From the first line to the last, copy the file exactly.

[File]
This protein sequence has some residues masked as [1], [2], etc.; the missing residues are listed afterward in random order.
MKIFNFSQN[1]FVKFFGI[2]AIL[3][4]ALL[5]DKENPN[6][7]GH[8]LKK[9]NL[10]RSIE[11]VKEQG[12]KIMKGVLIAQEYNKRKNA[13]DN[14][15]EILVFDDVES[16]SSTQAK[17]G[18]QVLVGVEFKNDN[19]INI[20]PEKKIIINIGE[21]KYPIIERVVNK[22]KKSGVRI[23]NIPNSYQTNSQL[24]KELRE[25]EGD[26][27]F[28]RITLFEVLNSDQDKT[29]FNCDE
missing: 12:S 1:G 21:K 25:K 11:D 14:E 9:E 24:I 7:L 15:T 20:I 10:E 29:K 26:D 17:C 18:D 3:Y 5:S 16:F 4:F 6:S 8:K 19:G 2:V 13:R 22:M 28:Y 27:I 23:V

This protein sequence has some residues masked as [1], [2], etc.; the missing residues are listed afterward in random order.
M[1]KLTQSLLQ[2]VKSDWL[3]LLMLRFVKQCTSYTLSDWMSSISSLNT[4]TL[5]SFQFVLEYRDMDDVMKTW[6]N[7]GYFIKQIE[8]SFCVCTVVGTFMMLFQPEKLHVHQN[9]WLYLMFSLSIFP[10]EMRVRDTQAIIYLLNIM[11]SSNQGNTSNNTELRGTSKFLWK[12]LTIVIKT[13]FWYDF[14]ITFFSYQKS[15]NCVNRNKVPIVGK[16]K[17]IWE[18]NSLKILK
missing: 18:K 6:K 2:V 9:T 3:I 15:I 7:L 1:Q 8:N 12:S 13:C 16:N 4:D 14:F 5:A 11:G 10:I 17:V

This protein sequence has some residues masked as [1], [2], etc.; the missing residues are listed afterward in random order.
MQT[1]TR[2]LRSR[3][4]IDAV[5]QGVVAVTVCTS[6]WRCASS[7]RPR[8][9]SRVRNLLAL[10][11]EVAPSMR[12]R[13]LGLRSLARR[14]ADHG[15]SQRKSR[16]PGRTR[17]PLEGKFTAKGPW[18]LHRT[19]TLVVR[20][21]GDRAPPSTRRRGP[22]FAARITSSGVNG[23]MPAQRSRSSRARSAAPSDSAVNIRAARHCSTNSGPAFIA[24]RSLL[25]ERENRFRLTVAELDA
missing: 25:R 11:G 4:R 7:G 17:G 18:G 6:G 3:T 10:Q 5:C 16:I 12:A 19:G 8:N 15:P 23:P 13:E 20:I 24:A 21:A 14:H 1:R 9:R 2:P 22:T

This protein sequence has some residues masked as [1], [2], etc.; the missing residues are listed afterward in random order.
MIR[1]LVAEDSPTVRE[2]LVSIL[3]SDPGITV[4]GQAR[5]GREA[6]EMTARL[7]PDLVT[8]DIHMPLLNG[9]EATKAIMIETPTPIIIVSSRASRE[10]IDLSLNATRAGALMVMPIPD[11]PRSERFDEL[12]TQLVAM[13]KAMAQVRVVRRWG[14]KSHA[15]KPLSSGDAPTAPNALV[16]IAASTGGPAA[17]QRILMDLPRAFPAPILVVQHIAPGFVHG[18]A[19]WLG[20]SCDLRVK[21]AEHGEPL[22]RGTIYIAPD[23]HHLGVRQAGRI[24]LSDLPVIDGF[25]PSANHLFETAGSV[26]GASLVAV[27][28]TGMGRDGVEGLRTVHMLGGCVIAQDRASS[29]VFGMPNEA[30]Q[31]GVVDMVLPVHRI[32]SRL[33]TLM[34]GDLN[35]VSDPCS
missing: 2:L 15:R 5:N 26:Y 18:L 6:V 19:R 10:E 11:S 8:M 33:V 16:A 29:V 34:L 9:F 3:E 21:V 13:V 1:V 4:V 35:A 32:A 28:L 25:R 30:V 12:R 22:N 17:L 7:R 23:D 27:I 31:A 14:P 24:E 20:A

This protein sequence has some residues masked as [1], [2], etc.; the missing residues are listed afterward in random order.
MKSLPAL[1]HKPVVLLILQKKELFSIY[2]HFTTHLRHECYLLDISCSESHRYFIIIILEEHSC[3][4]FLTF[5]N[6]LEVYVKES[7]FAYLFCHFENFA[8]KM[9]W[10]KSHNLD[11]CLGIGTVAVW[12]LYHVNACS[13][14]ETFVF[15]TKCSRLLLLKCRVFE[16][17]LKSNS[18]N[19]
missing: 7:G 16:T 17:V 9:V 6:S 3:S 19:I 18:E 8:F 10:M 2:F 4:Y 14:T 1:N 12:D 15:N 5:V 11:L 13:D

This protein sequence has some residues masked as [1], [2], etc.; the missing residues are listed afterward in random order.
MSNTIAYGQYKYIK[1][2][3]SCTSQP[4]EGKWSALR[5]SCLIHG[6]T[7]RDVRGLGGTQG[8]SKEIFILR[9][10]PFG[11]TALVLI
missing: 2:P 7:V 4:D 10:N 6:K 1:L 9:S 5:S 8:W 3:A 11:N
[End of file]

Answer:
This protein sequence has some residues masked as [1], [2], etc.; the missing residues are listed afterward in random order.
MKIFNFSQN[1]FVKFFGI[2]AIL[3][4]ALL[5]DKENPN[6][7]GH[8]LKK[9]NL[10]RSIE[11]VKEQG[12]KIMKGVLIAQEYNKRKNA[13]DN[14][15]EILVFDDVES[16]SSTQAK[17]G[18]QVLVGVEFKNDN[19]INI[20]PEKKIIINIGE[21]KYPIIERVVNK[22]KKSGVRI[23]NIPNSYQTNSQL[24]KELRE[25]EGD[26][27]F[28]RITLFEVLNSDQDKT[29]FNCDE
missing: 12:S 1:G 21:K 25:K 11:D 14:E 9:E 24:I 7:L 15:T 20:I 10:E 29:K 26:D 17:C 18:D 3:Y 5:S 16:F 4:F 6:S 8:K 19:G 2:V 13:R 22:M 28:Y 27:I 23:V

This protein sequence has some residues masked as [1], [2], etc.; the missing residues are listed afterward in random order.
M[1]KLTQSLLQ[2]VKSDWL[3]LLMLRFVKQCTSYTLSDWMSSISSLNT[4]TL[5]SFQFVLEYRDMDDVMKTW[6]N[7]GYFIKQIE[8]SFCVCTVVGTFMMLFQPEKLHVHQN[9]WLYLMFSLSIFP[10]EMRVRDTQAIIYLLNIM[11]SSNQGNTSNNTELRGTSKFLWK[12]LTIVIKT[13]FWYDF[14]ITFFSYQKS[15]NCVNRNKVPIVGK[16]K[17]IWE[18]NSLKILK
missing: 18:K 6:K 2:V 9:T 3:I 15:I 7:L 1:Q 8:N 12:S 13:C 16:N 4:D 14:F 5:A 11:G 10:I 17:V

This protein sequence has some residues masked as [1], [2], etc.; the missing residues are listed afterward in random order.
MQT[1]TR[2]LRSR[3][4]IDAV[5]QGVVAVTVCTS[6]WRCASS[7]RPR[8][9]SRVRNLLAL[10][11]EVAPSMR[12]R[13]LGLRSLARR[14]ADHG[15]SQRKSR[16]PGRTR[17]PLEGKFTAKGPW[18]LHRT[19]TLVVR[20][21]GDRAPPSTRRRGP[22]FAARITSSGVNG[23]MPAQRSRSSRARSAAPSDSAVNIRAARHCSTNSGPAFIA[24]RSLL[25]ERENRFRLTVAELDA
missing: 25:R 11:G 4:R 7:G 17:G 18:G 6:G 3:T 10:Q 5:C 16:I 12:A 19:G 8:N 15:P 23:P 13:E 20:I 24:A 21:A 14:H 1:R 9:R 2:P 22:T

This protein sequence has some residues masked as [1], [2], etc.; the missing residues are listed afterward in random order.
MIR[1]LVAEDSPTVRE[2]LVSIL[3]SDPGITV[4]GQAR[5]GREA[6]EMTARL[7]PDLVT[8]DIHMPLLNG[9]EATKAIMIETPTPIIIVSSRASRE[10]IDLSLNATRAGALMVMPIPD[11]PRSERFDEL[12]TQLVAM[13]KAMAQVRVVRRWG[14]KSHA[15]KPLSSGDAPTAPNALV[16]IAASTGGPAA[17]QRILMDLPRAFPAPILVVQHIAPGFVHG[18]A[19]WLG[20]SCDLRVK[21]AEHGEPL[22]RGTIYIAPD[23]HHLGVRQAGRI[24]LSDLPVIDGF[25]PSANHLFETAGSV[26]GASLVAV[27][28]TGMGRDGVEGLRTVHMLGGCVIAQDRASS[29]VFGMPNEA[30]Q[31]GVVDMVLPVHRI[32]SRL[33]TLM[34]GDLN[35]VSDPCS
missing: 2:L 15:R 5:N 26:Y 18:L 6:V 19:R 10:E 11:S 8:M 33:V 16:A 29:V 34:L 9:F 3:E 21:V 13:V 1:V 4:V 35:A 32:A 28:L 25:R 30:V 12:R 22:N 17:L 7:R 23:D 27:I 31:A 14:P 24:E 20:A

This protein sequence has some residues masked as [1], [2], etc.; the missing residues are listed afterward in random order.
MKSLPAL[1]HKPVVLLILQKKELFSIY[2]HFTTHLRHECYLLDISCSESHRYFIIIILEEHSC[3][4]FLTF[5]N[6]LEVYVKES[7]FAYLFCHFENFA[8]KM[9]W[10]KSHNLD[11]CLGIGTVAVW[12]LYHVNACS[13][14]ETFVF[15]TKCSRLLLLKCRVFE[16][17]LKSNS[18]N[19]
missing: 7:G 16:T 17:V 9:V 6:S 3:S 19:I 18:E 8:F 10:M 2:F 4:Y 14:T 1:N 12:D 15:N 5:V 11:L 13:D

This protein sequence has some residues masked as [1], [2], etc.; the missing residues are listed afterward in random order.
MSNTIAYGQYKYIK[1][2][3]SCTSQP[4]EGKWSALR[5]SCLIHG[6]T[7]RDVRGLGGTQG[8]SKEIFILR[9][10]PFG[11]TALVLI
missing: 2:P 7:V 4:D 10:N 6:K 1:L 9:S 5:S 8:W 3:A 11:N